The average credit card interest rate is 17.54%. Take a minute to really think about that.
For every dollar you owe at the end of the month, the average credit card can add more than 17% to your bill, depending on how long you maintain the balance. No rewards program comes even close to making that up. Getting 2%, 3%, even 4% cash back is almost a rounding error compared to what you'll spend on those kind of finance charges.
Now, if you manage to pay your credit card off every month then this problem won't apply. Most, if not all, cards on the market only charge interest on accounts that carry a balance from month to month. If you regularly pay off your entire balance at your card's due date then you don't really need to worry about the interest rate.
Most people do carry a balance though. If that's you, here's what you can do to try and lower those interest payments.
What Is Credit Card Interest? What Triggers It?
Interest is the amount that your credit card charges when your account has an unpaid balance left at the end of each billing period. It's important to note that this is not the same as a late fee. Any given credit card will set a minimum payment that you have to meet in order to avoid triggering late fees. That minimum payment is typically calculated as a percent of your total balance. Missing the minimum payment, or paying less than that amount, will lead to a late fee.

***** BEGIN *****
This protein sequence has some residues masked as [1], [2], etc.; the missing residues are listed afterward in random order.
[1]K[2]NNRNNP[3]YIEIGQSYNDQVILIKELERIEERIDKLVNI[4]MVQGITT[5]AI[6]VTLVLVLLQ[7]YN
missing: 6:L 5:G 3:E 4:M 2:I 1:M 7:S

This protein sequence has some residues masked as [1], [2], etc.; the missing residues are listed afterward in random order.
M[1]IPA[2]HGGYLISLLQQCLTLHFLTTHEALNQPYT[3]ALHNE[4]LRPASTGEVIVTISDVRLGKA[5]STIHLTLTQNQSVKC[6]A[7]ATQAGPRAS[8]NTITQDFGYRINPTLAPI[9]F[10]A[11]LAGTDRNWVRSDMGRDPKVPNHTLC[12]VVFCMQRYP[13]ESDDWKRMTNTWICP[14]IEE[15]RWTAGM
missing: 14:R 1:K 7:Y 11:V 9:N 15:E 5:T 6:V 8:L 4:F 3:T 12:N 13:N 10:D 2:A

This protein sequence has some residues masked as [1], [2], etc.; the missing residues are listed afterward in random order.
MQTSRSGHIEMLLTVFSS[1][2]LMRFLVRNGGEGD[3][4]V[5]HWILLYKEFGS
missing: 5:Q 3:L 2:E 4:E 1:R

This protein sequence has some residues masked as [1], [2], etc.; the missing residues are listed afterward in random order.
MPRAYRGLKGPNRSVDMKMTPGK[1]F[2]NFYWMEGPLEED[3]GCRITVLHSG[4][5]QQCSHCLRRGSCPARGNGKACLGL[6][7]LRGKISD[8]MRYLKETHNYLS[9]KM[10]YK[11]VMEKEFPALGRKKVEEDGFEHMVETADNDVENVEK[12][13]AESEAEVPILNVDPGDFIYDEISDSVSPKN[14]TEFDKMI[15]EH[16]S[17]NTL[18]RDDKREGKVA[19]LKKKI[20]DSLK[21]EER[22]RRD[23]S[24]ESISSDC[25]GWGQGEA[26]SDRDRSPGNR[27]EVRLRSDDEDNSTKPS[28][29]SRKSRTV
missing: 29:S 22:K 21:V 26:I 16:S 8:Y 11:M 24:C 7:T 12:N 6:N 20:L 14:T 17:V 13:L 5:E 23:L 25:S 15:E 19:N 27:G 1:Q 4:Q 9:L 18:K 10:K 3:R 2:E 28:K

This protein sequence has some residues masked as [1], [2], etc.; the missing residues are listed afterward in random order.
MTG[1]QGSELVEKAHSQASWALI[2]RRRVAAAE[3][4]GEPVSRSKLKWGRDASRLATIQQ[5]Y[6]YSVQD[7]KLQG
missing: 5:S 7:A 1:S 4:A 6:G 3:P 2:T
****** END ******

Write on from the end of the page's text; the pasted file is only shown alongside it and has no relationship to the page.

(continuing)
For example, say your minimum payment is 5% of the total balance. During one month you spend $100 on your credit card. This would create a minimum payment of $5 to avoid triggering late fees and penalties. The remaining $95 would be your balance and your credit card will charge interest on it.
Interest rates on a credit card can change, sometimes unexpectedly. Your issuer must always give notice before changing your rate, but most consumers still don't see it coming. Representative factors that can trigger a rate change include:
• Late or missed payments;
• Changing credit status;
• Expiration of an introductory offer;
• Larger economic conditions;
• Credit card company business decisions.
You'll notice that the last two are forces you have no control over. You can do something after the fact though.
Research Your Options
This will come up again and again in this article: do your research.
The first step to lowering your credit card interest rate is to understand what the marketplace looks like for you. Look up the kind of cards you want and base your research on your credit score and current income. What you want to know is what the market will offer someone with your profile, and how interested you are in those alternatives.